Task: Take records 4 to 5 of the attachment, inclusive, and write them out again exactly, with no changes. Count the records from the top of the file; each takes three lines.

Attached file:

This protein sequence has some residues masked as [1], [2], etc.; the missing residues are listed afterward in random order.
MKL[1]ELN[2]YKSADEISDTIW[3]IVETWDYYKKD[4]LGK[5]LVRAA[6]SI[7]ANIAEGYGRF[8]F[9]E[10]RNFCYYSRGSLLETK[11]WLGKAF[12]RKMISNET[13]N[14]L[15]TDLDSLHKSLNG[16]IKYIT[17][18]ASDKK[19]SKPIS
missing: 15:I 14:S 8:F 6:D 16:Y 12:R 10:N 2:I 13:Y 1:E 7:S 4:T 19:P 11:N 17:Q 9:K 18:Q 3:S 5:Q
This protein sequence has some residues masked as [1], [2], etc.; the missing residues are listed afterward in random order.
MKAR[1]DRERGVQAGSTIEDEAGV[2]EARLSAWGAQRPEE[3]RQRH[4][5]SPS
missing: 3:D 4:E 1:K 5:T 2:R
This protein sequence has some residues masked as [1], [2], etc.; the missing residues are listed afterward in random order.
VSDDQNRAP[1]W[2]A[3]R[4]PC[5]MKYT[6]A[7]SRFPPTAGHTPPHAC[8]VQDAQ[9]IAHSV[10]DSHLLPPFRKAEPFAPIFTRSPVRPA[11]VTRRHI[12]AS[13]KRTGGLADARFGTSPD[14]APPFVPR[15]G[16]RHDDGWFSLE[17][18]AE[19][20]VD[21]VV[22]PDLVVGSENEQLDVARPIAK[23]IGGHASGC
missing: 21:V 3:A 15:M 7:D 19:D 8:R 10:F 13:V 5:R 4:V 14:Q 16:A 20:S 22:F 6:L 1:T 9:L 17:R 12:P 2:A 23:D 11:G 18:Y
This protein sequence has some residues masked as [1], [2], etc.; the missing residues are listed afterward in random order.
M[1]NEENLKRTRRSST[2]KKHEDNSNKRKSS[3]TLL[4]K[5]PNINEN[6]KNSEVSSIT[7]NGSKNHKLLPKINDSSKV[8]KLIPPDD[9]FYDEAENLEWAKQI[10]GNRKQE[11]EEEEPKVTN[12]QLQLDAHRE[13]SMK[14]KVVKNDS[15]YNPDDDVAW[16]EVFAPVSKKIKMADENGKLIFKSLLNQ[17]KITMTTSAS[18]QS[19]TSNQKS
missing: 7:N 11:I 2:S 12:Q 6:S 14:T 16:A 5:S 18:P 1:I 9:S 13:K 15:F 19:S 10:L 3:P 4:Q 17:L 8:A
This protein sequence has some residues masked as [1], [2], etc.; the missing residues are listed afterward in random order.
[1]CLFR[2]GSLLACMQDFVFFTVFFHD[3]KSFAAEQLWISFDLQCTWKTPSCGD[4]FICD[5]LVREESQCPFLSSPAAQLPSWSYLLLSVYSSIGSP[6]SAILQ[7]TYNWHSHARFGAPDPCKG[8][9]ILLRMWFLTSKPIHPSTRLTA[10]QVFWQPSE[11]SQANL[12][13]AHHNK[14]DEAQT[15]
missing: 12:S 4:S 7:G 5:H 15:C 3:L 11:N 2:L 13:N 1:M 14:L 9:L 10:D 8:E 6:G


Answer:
This protein sequence has some residues masked as [1], [2], etc.; the missing residues are listed afterward in random order.
M[1]NEENLKRTRRSST[2]KKHEDNSNKRKSS[3]TLL[4]K[5]PNINEN[6]KNSEVSSIT[7]NGSKNHKLLPKINDSSKV[8]KLIPPDD[9]FYDEAENLEWAKQI[10]GNRKQE[11]EEEEPKVTN[12]QLQLDAHRE[13]SMK[14]KVVKNDS[15]YNPDDDVAW[16]EVFAPVSKKIKMADENGKLIFKSLLNQ[17]KITMTTSAS[18]QS[19]TSNQKS
missing: 7:N 11:I 2:S 12:Q 6:S 14:T 16:A 5:S 18:P 1:I 9:S 13:K 15:F 19:S 10:L 3:P 4:Q 17:L 8:A
This protein sequence has some residues masked as [1], [2], etc.; the missing residues are listed afterward in random order.
[1]CLFR[2]GSLLACMQDFVFFTVFFHD[3]KSFAAEQLWISFDLQCTWKTPSCGD[4]FICD[5]LVREESQCPFLSSPAAQLPSWSYLLLSVYSSIGSP[6]SAILQ[7]TYNWHSHARFGAPDPCKG[8][9]ILLRMWFLTSKPIHPSTRLTA[10]QVFWQPSE[11]SQANL[12][13]AHHNK[14]DEAQT[15]
missing: 12:S 4:S 7:G 5:H 15:C 3:L 11:N 2:L 13:N 1:M 14:L 9:L 10:D 8:E 6:G